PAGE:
And finally, I hope that your sentence: “With the workout, you do before work, you are depleting some stored glucose (glycogen) with anaerobic exercise i.e. high-intensity calisthenics for short periods of time.” …does not imply that I should NOT be doing this kind of thing! I kind of like the little pump after just waking up. (And after the first jolt of coffee, of course!) Actually, the routine is something like this: Wake up, go to the can, brush teeth, etc. fix coffee, turn on the tube for the morning weather and miscellaneous news. While the tube is on, get down on the carpeted floor, begin calisthenics. They usually wind up being three or four sets of 25-rep crunches and two or three sets of 15-20-rep pushups. Sometimes fewer reps if I use a couple of assisting devices (shaped like an upside-down U with foam on the grips and t-bars for stability). I use these because they actually give a fuller range of motion. The crunches vary between one set of regulars, one set of reverses and one set where the torso first comes up tilted towards the left, down, then back up towards the right.
Arrgggg! I’m late for my PM workout. Amy will be upset. gotta run. Take great care.
Ah ha. To my knowledge, there isn’t a valid body fat estimator using data points like you describe though you might ask an exercise physiologist. The only estimate of body fat is BMI, which doesn’t work for athletes or weightlifters who have a disproportionate ratio of muscle to fat. If you really want to know your number, make arrangements for exercise physiologist to dunk you underwater or pinch you with skinfold calipers. If your number isn’t that important to you instead set goals of X weight lifted for Y # of reps, aerobic capacity and overall health i.e. blood values during yearly physical.
With regards to photos showing the effect of vitamin supplements or mineral supplements or exercise gadgets, ever heard of airbrushing photographs? Most models real bodies don’t look anything like their re-touched photos.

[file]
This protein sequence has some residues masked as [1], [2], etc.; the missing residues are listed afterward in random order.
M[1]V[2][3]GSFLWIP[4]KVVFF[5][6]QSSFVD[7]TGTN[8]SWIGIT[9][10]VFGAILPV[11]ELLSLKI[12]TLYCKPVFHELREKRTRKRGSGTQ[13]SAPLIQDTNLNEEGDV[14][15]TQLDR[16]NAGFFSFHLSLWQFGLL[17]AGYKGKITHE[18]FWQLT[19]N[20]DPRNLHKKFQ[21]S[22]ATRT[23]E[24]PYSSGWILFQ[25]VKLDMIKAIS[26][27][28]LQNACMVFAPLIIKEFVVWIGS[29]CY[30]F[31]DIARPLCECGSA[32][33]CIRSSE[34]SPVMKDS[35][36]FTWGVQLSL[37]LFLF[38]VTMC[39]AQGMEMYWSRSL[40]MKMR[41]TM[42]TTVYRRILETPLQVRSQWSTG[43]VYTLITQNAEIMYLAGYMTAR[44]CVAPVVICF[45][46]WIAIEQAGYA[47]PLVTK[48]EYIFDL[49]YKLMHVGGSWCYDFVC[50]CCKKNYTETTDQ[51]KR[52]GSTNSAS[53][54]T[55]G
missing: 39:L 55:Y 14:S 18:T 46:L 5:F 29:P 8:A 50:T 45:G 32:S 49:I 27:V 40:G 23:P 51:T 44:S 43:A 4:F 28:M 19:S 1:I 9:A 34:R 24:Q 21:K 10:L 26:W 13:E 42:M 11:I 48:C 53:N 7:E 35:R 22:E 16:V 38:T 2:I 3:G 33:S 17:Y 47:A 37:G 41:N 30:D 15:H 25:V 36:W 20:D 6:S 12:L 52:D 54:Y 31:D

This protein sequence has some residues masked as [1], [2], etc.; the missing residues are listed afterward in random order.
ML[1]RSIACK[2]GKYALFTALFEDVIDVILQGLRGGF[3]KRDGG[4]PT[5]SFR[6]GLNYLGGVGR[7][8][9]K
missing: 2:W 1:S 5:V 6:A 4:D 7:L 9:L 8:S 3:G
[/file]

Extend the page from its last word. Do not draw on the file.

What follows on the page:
If you have problems remembering what exercises to start with, assign exercises based on the day of the week i.e. on M you do light arms & torso, Tuesday heavy legs & buttocks, Wed light legs & buttocks, Thursday heavy arms Fri ?. Otherwise, make yourself a spreadsheet chart or ask your exercise partner what routine you are on for today and you remember her routine schedule. Stick to a routine so you rotate all muscle groups. Different weight trainers believe in different routines i.e. whether to start light or not. The one consistent recommendation I have heard is don’t heavyweight lift on successive days and either increase weight or reps, but not both at the same time. You need to spend some valuable time with an exercise physiologist or a certified weight trainer. Get a written, graduated schedule from them to follow.
As to food, try finding something more manageable for your SUV (sports utility vehicle). You can juice fruits and vegetables (minus inedible peels) with all the nutrients in the fresh version. Can you drink from a covered mug or perhaps get one of those beverage packs bikers use with a long straw. Depending on what you are willing to do, it isn’t time-consuming to eat frequently and healthy.
As to the double cheeseburger, well having one a couple times a year won’t kill you, so don’t sweat it. But if you ate it every week, well that is not a good idea. Why not ask your doctor’s clinic, gym or company if they have a sports dietitian you could talk to for meal/snacks/workout suggestions? A well-known sports dietitian is Nancy Clark. Look for her books in bookstores.
My comment about your depleting glycogen with your pre-work exercise was regarding your “light” breakfast. You need more food to start the day which is why I suggested adding food before work.